The function of our digestive system is digesting food and absorbing the necessary nutrients.
It also helps our body to get rid of the waste materials and toxins. Normally, the gastrointestinal tract performs the function of digestion well, however, sometimes people feel stomach not digesting food properly. Based on the surveys reports, about 70-80 million population across the world is suffering from some type of digestive problem.
Symptoms of Poor Digestion
There are many symptoms of digestive problems:
- Fatigue after eating
- Pain in abdomen
- Brittle nails
- Food intolerance or Allergies
- Bloated stomach
So, what are the factors that cause the poor digestion?
- Enzyme Deficiency
There are many factors that can affect your body’s ability to produce an optimum enzyme level in order to maintain good health. These can be due to unhealthy diet, air pollution, emotional stress, lack of sleep and more. Enzyme deficiency is the root of many digestion problems in our society. Your digestive enzymes, which are mostly produced in your pancreas, help break down the food into nutrients so that your body can absorb them. Enzyme deficiency results in poor digestion and poor nutrient absorption – this creates a variety of gastrointestinal problems, including constipation, bloating, cramping and heartburn.
- Gut Flora Imbalance
Our intestinal tract is full of various species of bacteria and yeasts that help digestion, kill harmful and pathogenic infections as well as helping to produce many vitamins and other chemical substances needed for our health. These organisms that live in our intestines are called the intestinal flora. When the good or friendly flora is missing or in low concentration, it allows other harmful pathogens to multiply in the intestine. This affects the digestion of food and can cause many other symptoms since the pathogens create toxins that are absorbed into the body.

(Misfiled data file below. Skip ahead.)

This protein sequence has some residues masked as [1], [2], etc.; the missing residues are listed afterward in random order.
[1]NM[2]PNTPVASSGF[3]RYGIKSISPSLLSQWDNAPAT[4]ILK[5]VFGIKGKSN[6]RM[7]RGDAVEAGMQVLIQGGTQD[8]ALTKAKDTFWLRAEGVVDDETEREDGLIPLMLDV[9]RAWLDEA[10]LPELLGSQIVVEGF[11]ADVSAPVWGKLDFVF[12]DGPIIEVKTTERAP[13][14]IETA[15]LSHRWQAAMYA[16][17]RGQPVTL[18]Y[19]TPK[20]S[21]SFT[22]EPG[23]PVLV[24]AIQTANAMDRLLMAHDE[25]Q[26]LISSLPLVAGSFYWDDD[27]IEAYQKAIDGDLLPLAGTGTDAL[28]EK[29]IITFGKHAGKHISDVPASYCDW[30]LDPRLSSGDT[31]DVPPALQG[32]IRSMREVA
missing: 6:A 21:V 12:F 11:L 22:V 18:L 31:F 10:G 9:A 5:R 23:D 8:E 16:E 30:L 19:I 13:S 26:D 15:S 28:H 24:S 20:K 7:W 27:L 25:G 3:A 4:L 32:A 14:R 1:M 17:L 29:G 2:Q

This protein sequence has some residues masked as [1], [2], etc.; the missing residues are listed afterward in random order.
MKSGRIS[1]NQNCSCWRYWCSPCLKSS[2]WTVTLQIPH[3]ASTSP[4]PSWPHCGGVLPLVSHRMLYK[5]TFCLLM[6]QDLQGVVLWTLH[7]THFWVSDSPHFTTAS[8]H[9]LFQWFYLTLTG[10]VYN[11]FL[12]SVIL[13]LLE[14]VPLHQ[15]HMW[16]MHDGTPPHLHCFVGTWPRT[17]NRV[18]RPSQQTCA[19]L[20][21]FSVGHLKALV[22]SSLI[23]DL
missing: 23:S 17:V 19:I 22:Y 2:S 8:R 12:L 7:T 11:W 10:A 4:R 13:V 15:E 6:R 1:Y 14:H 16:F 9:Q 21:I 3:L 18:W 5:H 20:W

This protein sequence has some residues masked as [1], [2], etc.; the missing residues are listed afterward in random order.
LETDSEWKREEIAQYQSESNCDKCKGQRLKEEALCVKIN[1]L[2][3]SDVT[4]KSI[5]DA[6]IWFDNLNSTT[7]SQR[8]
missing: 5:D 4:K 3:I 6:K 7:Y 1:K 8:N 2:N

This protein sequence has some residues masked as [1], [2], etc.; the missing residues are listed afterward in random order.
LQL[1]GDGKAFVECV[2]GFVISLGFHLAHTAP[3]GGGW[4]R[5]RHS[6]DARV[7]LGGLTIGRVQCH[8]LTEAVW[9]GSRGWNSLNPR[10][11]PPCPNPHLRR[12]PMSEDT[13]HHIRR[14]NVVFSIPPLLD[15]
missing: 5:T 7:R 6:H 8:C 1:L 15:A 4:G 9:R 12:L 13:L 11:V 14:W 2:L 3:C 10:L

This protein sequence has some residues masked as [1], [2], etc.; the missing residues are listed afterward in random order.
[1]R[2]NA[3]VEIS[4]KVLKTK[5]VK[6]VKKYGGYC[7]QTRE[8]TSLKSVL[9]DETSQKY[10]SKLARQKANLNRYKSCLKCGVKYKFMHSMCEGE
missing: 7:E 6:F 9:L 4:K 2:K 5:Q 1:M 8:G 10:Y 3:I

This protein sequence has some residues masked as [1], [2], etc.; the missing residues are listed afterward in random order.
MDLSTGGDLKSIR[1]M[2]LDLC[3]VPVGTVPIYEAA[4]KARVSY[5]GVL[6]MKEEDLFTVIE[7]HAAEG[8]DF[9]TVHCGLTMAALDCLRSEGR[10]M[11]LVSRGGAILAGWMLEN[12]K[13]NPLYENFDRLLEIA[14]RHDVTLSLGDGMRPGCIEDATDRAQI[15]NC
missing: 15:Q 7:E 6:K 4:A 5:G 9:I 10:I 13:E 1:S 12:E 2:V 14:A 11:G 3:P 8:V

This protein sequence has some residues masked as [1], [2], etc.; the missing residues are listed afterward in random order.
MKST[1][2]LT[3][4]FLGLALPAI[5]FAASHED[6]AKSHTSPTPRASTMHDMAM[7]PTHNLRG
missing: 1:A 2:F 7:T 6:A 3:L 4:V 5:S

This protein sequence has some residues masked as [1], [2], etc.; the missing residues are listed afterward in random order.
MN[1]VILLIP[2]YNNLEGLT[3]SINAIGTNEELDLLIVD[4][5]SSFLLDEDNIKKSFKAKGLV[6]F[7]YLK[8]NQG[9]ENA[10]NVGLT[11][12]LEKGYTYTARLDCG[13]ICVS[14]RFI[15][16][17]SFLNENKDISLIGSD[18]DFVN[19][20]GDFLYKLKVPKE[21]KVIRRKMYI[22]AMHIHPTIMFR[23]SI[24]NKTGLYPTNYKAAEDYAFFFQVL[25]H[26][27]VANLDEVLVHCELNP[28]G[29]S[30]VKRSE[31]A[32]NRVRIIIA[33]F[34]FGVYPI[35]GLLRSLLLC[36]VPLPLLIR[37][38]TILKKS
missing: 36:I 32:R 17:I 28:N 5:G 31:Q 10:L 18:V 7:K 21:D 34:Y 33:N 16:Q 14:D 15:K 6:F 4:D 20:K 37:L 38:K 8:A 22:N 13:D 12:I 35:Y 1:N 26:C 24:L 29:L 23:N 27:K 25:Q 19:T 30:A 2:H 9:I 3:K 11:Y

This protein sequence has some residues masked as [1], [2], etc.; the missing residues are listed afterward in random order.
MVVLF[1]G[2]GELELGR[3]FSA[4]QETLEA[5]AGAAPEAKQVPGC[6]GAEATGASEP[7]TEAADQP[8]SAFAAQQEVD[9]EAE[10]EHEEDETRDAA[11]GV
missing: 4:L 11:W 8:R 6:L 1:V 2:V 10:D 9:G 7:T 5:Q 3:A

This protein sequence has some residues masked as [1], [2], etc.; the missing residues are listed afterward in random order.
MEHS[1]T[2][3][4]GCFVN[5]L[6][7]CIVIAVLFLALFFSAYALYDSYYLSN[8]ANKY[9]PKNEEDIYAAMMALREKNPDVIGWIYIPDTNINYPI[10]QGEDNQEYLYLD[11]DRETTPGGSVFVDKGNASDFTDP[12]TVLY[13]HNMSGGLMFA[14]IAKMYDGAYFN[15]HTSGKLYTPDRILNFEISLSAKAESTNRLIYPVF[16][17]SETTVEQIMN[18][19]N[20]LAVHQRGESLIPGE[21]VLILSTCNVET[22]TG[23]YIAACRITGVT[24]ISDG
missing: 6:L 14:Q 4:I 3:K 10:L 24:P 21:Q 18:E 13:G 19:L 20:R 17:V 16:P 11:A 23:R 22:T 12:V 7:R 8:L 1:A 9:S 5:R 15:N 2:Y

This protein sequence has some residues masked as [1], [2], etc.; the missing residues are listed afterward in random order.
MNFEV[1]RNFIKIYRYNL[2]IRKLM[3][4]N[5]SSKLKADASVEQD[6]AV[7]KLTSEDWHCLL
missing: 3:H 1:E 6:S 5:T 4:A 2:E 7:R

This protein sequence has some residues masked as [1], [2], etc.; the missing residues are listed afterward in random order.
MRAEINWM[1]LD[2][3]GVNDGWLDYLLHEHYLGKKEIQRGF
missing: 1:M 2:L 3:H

The causes of intestinal flora imbalance can be due to illnesses, improper diet, antibiotic use, other medications, food chemicals and more.
- Higher Stress
You don’t need a doctor to know that stress plays a major role in the health of our gut (and you can read here more on how stress affects your body in general). The biochemical changes that occur when we are stressed have a significant and immediate impact on our gut function. When the brain feels very stressed, it releases various hormones that cause changes to the digestive system in the short term, such as lack of appetite, heartburn, nausea, diarrhea and stomach pain. In the long term, prolonged stress can worsen chronic diseases such as irritable bowel syndrome (IBS) and heartburn.
- Heavy Metal Toxicity
The presence of toxic metals, such as mercury, aluminum, cadmium, arsenic, lead, and nickel, have a damaging effect on the intestinal flora for some people. These metals flood the environment and can be found in cookware, household cleaners, cosmetics, air pollution, insecticides, herbicides and smoking that causes cadmium poisoning. They invade our body and cause or contribute to a long list of diseases.
To help fight heavy metal toxicity you can use clay to detox your body or consume foods rich in pectin fibers (such as apples). Those fibers bind cholesterol and heavy metals to cleanse blood and intestines. Cilantro or coriander also aids our body to get rid of mercury and other heavy metals that end up in our bloodstream. Also, chlorophyll rich-foods are food in this case.
- Magnesium Deficiency
Magnesium deficiency causes, among many other things, constipation and digestive-related disorders. Your body uses this important mineral to aid in the digestion process. Without magnesium, your body cannot properly digest foods, as it activates enzymes that let the body digest and break down food into smaller pieces for energy. It also works to produce and transport energy during digestion.
You may not get enough magnesium in your diet. Having the right amount of magnesium in your body is important to your digestive and overall health, so make sure to include magnesium-rich foods, such as dark green leafy vegetables, nuts, seeds, whole grains, beans, lentils, avocados, bananas and dried fruits.